I’ve been thinking quite a bit about this question of gun violence, and gun legislation over the past years. I grew up in a culture of responsible gun ownership. At one point, I myself was a gun owner. My dad purchased a simple hunting rifle for me. My dad grew up with guns. He grew up hunting. He wanted his son to share that passion. My rifle was kept, with my dads’, in a locked safe. I still today couldn’t tell you where my dad kept the key.
Now, I will admit, guns were never really my passion. In the end, I never went out hunting with my dad. We went to the shooting range a couple of times. But my dad figured out pretty quickly that being cold, and wet, and very very quiet while I waited for a deer (or God-forbid in a duck blind), it would not be his oldest son’s definition of fun. Guns were never my passion, but I grew up with good friends and family members who are passionate about their guns. All of them are white, cis-gender, upper-middle-class, heterosexual men. Most of them are Republicans. I say that without judgement. They are simple facts about people I love.
I talked to my dad before I decided to preach this sermon, since he is my most common sparring partner on questions of gun policy. He said it was okay to share our conversation. We have debated the second amendment more than once. When I talk to my dad, or my other gun-owning friends about gun laws, I often want to say this: “why are you, and your rights, at the center of this story?”
My dad would pass any background check you asked of him. While you might call some of my friends from Colorado “gun nuts,” they could pass a mental health screening. Why are we concerned about not inconveniencing the gun owners I grew up around? Why are they the center of the story when it comes to setting policy?
Gun violence disproportionately affects communities of color, communities in poverty, communities with too few options. When you show up to church for a Concert Across America, when you wear orange, yes do remember the high school students in Florida or Columbine, but really I’d ask you, show up for the families up on the four miles of Natural Bridge that The Guardian newspaper named “the epicenter of America’s gun violence epidemic.” We have to do better for the kids in our neighborhoods, for all of the kids, but especially for the ones who are most affected.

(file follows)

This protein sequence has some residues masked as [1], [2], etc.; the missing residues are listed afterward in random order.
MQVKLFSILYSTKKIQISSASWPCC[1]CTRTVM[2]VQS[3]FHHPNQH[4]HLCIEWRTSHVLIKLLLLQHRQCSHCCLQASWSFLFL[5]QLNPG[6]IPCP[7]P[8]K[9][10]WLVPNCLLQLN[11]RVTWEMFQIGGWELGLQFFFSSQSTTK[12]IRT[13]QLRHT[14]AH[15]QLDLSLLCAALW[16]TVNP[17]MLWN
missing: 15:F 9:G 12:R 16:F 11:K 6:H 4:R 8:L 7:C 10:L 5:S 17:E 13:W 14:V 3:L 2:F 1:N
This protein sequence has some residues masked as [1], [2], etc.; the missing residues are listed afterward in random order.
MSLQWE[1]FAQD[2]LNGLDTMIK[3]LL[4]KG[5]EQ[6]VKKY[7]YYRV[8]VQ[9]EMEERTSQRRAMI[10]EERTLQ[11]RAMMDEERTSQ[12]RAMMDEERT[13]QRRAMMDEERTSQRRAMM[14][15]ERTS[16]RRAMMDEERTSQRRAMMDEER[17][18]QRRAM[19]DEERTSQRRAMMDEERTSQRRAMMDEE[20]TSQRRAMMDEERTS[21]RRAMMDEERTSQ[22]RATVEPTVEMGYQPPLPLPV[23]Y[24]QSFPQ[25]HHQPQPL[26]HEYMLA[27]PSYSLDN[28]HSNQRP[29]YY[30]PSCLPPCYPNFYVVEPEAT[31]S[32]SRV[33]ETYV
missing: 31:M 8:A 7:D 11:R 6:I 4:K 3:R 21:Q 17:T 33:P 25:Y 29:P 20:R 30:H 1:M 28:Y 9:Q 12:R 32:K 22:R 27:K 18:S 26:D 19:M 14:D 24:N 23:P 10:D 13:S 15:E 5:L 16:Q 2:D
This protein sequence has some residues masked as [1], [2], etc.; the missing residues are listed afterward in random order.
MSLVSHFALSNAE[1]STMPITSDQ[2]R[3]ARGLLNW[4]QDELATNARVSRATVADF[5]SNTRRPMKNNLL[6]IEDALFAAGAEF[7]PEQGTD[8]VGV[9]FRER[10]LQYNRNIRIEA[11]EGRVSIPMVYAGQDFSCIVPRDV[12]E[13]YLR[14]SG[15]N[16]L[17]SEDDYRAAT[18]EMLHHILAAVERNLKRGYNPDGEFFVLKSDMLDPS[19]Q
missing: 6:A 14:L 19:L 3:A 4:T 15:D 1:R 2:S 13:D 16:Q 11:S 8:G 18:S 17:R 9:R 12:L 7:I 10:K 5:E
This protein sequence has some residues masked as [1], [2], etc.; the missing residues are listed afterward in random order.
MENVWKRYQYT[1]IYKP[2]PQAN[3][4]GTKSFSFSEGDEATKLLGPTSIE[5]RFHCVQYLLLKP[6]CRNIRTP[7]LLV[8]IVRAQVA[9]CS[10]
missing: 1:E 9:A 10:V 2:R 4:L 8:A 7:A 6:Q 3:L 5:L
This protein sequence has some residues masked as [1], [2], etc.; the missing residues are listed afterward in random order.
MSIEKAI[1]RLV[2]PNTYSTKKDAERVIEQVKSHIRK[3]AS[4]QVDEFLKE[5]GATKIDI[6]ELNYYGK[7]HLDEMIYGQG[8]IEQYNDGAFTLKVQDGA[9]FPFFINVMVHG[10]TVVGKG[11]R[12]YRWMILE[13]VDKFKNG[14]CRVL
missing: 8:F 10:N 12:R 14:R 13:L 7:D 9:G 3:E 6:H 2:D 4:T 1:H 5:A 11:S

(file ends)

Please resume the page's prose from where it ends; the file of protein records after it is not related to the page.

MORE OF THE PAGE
What I want to know, in all of the gun law discussions we are having, why aren’t they calling in those at the center? The experts? Where are the black mothers and grandmothers, the sisters and brothers, and school teachers invited to testify?
How do we help responsible, white, Republican, upper-middle class gun owners understand that the debate isn’t about them? How do we make them see that the story doesn’t center on them?
I think it comes back to the initial question: “What makes one great?”
For Jesus, the answer is right there in the text. “Whoever wants to be first, must be least of all and the servant of all.” Greatness is measured by our ability to take ourselves out of the center of the story.
Greatness can be measured, but not easily. Greatness, in this Christian sense, is subtle and hidden by design. Greatness isn’t showy. It is never self-righteous. The kind of greatness Jesus preached often stays hidden. The work of greatness is slow and patient, it involves the building of unlikely relationships.
We live in a world with all sorts and categories for greatness. Jesus pushes back on most of our worlds categories. Because for Jesus the greatest among us are those who have learned that every life has value, every life has dignity. Every life matters, and at times we have to go out of our way we have to go out of our way to lift up those who are left out. We have to point to certain lives. We have to learn to move those at the margin in to the center.
For Jesus greatness means looking to the people who are suffering most and getting in relationship, learning how to serve. Greatness takes a certain kind of courage. If you want to be great, learn how to serve. Learn how to seek out your neighbor, and how to put them at the center of the story. Listen. Learn how to listen to the stories of women and children and those who have gone unheard. Believe the stories. Greatness is involved in listening. And finally, when you hear their stories, have the courage to act.